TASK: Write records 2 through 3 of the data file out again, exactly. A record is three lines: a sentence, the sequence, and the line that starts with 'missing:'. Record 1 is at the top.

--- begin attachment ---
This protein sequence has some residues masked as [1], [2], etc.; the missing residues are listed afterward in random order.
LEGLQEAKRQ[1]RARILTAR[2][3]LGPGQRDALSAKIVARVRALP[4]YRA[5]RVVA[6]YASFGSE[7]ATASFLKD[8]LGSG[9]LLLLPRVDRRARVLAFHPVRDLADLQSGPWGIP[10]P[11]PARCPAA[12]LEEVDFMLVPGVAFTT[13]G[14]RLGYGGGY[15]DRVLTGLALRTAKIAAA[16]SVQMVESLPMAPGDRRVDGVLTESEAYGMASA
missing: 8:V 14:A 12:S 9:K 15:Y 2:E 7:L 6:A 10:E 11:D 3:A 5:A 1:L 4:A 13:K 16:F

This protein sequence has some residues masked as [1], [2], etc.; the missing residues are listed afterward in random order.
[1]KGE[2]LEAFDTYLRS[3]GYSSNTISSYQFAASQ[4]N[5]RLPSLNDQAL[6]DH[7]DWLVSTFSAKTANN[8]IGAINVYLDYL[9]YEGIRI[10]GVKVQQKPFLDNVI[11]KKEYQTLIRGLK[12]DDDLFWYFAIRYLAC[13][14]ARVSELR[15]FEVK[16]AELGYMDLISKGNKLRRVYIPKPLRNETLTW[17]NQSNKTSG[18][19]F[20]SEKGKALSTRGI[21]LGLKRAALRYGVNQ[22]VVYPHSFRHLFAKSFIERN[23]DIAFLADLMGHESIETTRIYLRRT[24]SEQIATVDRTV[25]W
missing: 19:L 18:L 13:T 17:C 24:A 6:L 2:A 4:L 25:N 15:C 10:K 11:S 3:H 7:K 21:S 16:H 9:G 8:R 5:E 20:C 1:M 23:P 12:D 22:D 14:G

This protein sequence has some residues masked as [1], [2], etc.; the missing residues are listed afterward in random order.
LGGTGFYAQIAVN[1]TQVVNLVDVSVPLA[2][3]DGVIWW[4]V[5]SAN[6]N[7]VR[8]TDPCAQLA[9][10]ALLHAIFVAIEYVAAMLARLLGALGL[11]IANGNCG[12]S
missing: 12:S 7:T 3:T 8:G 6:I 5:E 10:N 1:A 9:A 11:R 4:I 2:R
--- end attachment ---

This protein sequence has some residues masked as [1], [2], etc.; the missing residues are listed afterward in random order.
[1]KGE[2]LEAFDTYLRS[3]GYSSNTISSYQFAASQ[4]N[5]RLPSLNDQAL[6]DH[7]DWLVSTFSAKTANN[8]IGAINVYLDYL[9]YEGIRI[10]GVKVQQKPFLDNVI[11]KKEYQTLIRGLK[12]DDDLFWYFAIRYLAC[13][14]ARVSELR[15]FEVK[16]AELGYMDLISKGNKLRRVYIPKPLRNETLTW[17]NQSNKTSG[18][19]F[20]SEKGKALSTRGI[21]LGLKRAALRYGVNQ[22]VVYPHSFRHLFAKSFIERN[23]DIAFLADLMGHESIETTRIYLRRT[24]SEQIATVDRTV[25]W
missing: 19:L 18:L 13:T 17:C 24:A 6:L 2:A 4:L 25:N 15:C 10:K 11:S 3:H 7:K 21:S 16:H 9:G 8:R 5:E 20:C 1:M 23:P 12:D 22:D 14:G

This protein sequence has some residues masked as [1], [2], etc.; the missing residues are listed afterward in random order.
LGGTGFYAQIAVN[1]TQVVNLVDVSVPLA[2][3]DGVIWW[4]V[5]SAN[6]N[7]VR[8]TDPCAQLA[9][10]ALLHAIFVAIEYVAAMLARLLGALGL[11]IANGNCG[12]S
missing: 12:S 7:T 3:T 8:G 6:I 5:E 10:N 1:A 9:A 11:R 4:I 2:R